Success for international businesses in Germany often depends on the types of products being offered; the most successful market entrants offer innovative, quality products with modern styling. U.S. companies should also consider the diversity within the country, as desires and interests tend to differ from state to state, according to the U.S. Department of Commerce's site.24 Before international traders do business in Germany, they must register in the public Commercial Register and/or the local trade office. The Commercial Register is available to the public and supplies information about relationships between commercial companies and merchants.25


Any company wishing to use distribution, franchising, and agency agreements will need to make sure all agreements are in accord with applicable member state national laws.26 Additionally, Germany's bureaucratic procedures and regulations can create delays and obstacles for U.S. exporters.27


The World Bank's (WB's) Ease of Doing Business Index rates Germany at 17th out of 190 countries. Some of the bigger challenges cited by the WB include starting a business (where Germany ranked 114), registering property (79), and protecting minority investors (53). Paying taxes ranked at 48. Germany scores better at resolving insolvency (3), getting electricity (5), and dealing with construction permits (12).28


Overall, Germany ranks 11th out of 130 countries in the World Economic Forum's (WEF's) Human Capital Index.29 It has a labor force participation rate of 60.3 percent. The tertiary-educated population, those that have completed the highest level of education including advanced degrees in medicine, numbers 15.4 million. Germany ranks 9th out of 136 countries in the WEF's Global Enabling Trade Index. This is lower than the Netherlands, Sweden, Austria, and the U.K., with foreign market access being its main weakness.30


Cultural Considerations


According to the World Business Culture website, preparation is key, and attention to detail is critical when doing business with Germany. For example, Germans are "uneasy with uncertainty and ambiguity" and instead will analyze problems thoroughly before reaching a conclusion. Once decisions are made, Germans expect them to be followed through regardless of "agreement or disagreement with the original decision." Employees expect detailed, precise directions, and in turn expect to work autonomously. Formality and respect is important, even amongst themselves. Meetings tend to be formal, as are relationships between subordinates and bosses.31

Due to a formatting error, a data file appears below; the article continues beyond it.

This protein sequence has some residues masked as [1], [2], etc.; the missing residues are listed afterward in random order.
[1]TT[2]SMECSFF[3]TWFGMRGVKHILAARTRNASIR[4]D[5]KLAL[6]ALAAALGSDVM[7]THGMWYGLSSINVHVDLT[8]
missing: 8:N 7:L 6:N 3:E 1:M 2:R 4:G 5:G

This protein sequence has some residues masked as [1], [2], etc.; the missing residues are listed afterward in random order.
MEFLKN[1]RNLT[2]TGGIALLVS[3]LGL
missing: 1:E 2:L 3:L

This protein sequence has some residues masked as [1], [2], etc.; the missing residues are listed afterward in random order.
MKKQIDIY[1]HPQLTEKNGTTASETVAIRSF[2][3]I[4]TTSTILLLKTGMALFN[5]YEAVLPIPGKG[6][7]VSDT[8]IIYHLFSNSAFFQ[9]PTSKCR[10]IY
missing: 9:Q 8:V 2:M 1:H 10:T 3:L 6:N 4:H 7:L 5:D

Germany's stable economy and affluent consumer base make it an attractive market for international trade. Going in, U.S. companies may wish to be aware that stiff competition exists from German companies. Additionally, while regulations may make it tougher to trade in Germany than other European countries, innovative, quality products may find success.

Christine Parazio - The Author

The Author

Christine Parizo

Christine Parizo is a professional writer specializing in business and technology. She's written for a variety of TechTarget sites, including,, and, as well as HPE's Infrastructure Insights and The Pulse of IT.


1. “Germany: Market Overview,” U.S. Department of Commerce;
2. “Germany raises GDP growth forecast for 2017,” MarketWatch;
3. “Real GDP Forecast,” OECD; - indicator-chart
4. Germany – Economic forecast summary (June 2017), Organisation for Economic Co-operation and Development;
5. “Trade in Goods with Germany,” U.S. Census Bureau;
6. “Germany – Market Opportunities,” U.S. Department of Commerce;
7. “Census Bureau: Top Five U.S. Trading Partners in Goods in 2016: China, Canada, Mexico, Japan and Germany,” U.S. Census Bureau;
8. “XE Currency Charts: USD to EUR”,;
9. “Inflation, consumer prices (annual %),” The World Bank;
10. “Germany: Market Overview,” U.S. Department of Commerce;
11. “Germany Population,” Trading Economics;
12. “Germany GDP per capita,” Trading Economics;
13. “U.S. direct investments in Germany 2000-2016,” Statista;
14. “Consumer Markets and Retail Landscape,” Germany Trade & Invest;
15. Ibid.
16. “Country Profile: Germany,” The World Bank;
17. “Where does Germany import from?,” Observatory of Economic Complexity;
18. “Here’s why Germany’s trade surplus with the U.S. is so big,” USA Today;
19. “Trumps ‘Bad’ Germans Are Third-Largest Market for U.S. Auto Exports,” Forbes;
20. “Germany Country Profile,” Observatory of Economic Complexity;
21. “What does the United States import from Germany?” Observatory of Economic Complexity;
22. “Germany’s trades surplus with U.S is ‘win-win’ situation: economy minister,” Reuters;
23. “Germany,” Office of the United States Trade Representative;
24. “Germany - Market Entry Strategy,”;
25. “Business Registration,” GTAI Germany Trade & Invest;
26. “Germany – Using an Agent to Sell US Products and Services,” U.S. Department of Commerce;
27. “Germany – Trade Barriers,” U.S. Department of Commerce;
28. Doing Business, World Bank;
29. “Human Capital Index 2016: Germany,” World Economic Forum;
30. “The Global Enabling Trade Report 2016,” World Economic Forum;
31. Doing Business with Germany, World Business Culture;